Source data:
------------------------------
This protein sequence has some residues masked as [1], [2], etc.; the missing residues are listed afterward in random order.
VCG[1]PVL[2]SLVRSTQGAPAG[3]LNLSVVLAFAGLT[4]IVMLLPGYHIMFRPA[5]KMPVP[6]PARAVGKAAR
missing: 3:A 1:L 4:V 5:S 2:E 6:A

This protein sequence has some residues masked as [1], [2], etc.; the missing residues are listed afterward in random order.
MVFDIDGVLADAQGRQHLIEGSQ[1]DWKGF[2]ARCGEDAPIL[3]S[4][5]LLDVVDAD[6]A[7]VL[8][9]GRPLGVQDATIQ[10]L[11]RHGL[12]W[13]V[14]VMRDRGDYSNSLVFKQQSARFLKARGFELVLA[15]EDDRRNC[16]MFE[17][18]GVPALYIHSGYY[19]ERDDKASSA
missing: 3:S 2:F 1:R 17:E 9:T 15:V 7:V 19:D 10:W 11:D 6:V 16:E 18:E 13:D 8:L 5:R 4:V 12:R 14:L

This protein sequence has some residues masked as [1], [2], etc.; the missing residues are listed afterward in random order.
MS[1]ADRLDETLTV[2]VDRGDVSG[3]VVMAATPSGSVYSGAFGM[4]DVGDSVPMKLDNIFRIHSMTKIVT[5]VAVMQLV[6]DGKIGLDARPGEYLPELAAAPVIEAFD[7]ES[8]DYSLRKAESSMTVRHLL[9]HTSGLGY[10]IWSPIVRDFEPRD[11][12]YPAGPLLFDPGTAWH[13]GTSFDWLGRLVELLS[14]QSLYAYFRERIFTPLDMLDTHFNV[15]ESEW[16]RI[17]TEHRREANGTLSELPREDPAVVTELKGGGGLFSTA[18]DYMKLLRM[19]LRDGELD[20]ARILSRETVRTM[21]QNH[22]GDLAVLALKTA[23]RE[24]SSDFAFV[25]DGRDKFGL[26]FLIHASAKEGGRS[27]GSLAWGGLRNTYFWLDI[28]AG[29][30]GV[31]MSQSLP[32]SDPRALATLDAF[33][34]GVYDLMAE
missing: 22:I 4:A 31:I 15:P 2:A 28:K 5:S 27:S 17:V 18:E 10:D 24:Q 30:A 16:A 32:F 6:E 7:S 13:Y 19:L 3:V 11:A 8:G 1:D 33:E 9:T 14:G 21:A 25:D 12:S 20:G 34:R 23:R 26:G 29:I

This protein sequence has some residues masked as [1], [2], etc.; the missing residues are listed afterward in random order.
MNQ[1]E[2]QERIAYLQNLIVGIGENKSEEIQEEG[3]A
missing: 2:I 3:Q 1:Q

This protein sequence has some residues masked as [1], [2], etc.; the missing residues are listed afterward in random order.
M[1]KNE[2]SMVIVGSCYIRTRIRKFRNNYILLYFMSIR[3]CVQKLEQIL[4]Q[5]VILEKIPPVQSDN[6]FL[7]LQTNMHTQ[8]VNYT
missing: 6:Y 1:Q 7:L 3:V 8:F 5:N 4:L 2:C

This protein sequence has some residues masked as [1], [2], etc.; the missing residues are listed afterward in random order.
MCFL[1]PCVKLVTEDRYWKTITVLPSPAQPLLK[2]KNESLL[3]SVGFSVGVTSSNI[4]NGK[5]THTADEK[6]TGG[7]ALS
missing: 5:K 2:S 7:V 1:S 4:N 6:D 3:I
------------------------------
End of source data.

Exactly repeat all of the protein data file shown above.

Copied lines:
This protein sequence has some residues masked as [1], [2], etc.; the missing residues are listed afterward in random order.
VCG[1]PVL[2]SLVRSTQGAPAG[3]LNLSVVLAFAGLT[4]IVMLLPGYHIMFRPA[5]KMPVP[6]PARAVGKAAR
missing: 3:A 1:L 4:V 5:S 2:E 6:A

This protein sequence has some residues masked as [1], [2], etc.; the missing residues are listed afterward in random order.
MVFDIDGVLADAQGRQHLIEGSQ[1]DWKGF[2]ARCGEDAPIL[3]S[4][5]LLDVVDAD[6]A[7]VL[8][9]GRPLGVQDATIQ[10]L[11]RHGL[12]W[13]V[14]VMRDRGDYSNSLVFKQQSARFLKARGFELVLA[15]EDDRRNC[16]MFE[17][18]GVPALYIHSGYY[19]ERDDKASSA
missing: 3:S 2:F 1:R 17:E 9:T 15:V 7:V 19:D 10:W 11:D 6:V 16:E 18:E 13:D 8:L 5:R 4:V 12:R 14:L

This protein sequence has some residues masked as [1], [2], etc.; the missing residues are listed afterward in random order.
MS[1]ADRLDETLTV[2]VDRGDVSG[3]VVMAATPSGSVYSGAFGM[4]DVGDSVPMKLDNIFRIHSMTKIVT[5]VAVMQLV[6]DGKIGLDARPGEYLPELAAAPVIEAFD[7]ES[8]DYSLRKAESSMTVRHLL[9]HTSGLGY[10]IWSPIVRDFEPRD[11][12]YPAGPLLFDPGTAWH[13]GTSFDWLGRLVELLS[14]QSLYAYFRERIFTPLDMLDTHFNV[15]ESEW[16]RI[17]TEHRREANGTLSELPREDPAVVTELKGGGGLFSTA[18]DYMKLLRM[19]LRDGELD[20]ARILSRETVRTM[21]QNH[22]GDLAVLALKTA[23]RE[24]SSDFAFV[25]DGRDKFGL[26]FLIHASAKEGGRS[27]GSLAWGGLRNTYFWLDI[28]AG[29][30]GV[31]MSQSLP[32]SDPRALATLDAF[33][34]GVYDLMAE
missing: 22:I 4:A 31:I 15:P 2:A 28:K 5:S 27:S 17:V 18:E 10:D 24:Q 30:A 16:A 32:F 6:E 7:S 13:Y 19:L 3:V 11:A 8:G 1:D 33:E 9:T 14:G 21:A 25:D 12:S 20:G 34:R 23:R 26:G 29:I

This protein sequence has some residues masked as [1], [2], etc.; the missing residues are listed afterward in random order.
MNQ[1]E[2]QERIAYLQNLIVGIGENKSEEIQEEG[3]A
missing: 2:I 3:Q 1:Q

This protein sequence has some residues masked as [1], [2], etc.; the missing residues are listed afterward in random order.
M[1]KNE[2]SMVIVGSCYIRTRIRKFRNNYILLYFMSIR[3]CVQKLEQIL[4]Q[5]VILEKIPPVQSDN[6]FL[7]LQTNMHTQ[8]VNYT
missing: 6:Y 1:Q 7:L 3:V 8:F 5:N 4:L 2:C

This protein sequence has some residues masked as [1], [2], etc.; the missing residues are listed afterward in random order.
MCFL[1]PCVKLVTEDRYWKTITVLPSPAQPLLK[2]KNESLL[3]SVGFSVGVTSSNI[4]NGK[5]THTADEK[6]TGG[7]ALS
missing: 5:K 2:S 7:V 1:S 4:N 6:D 3:I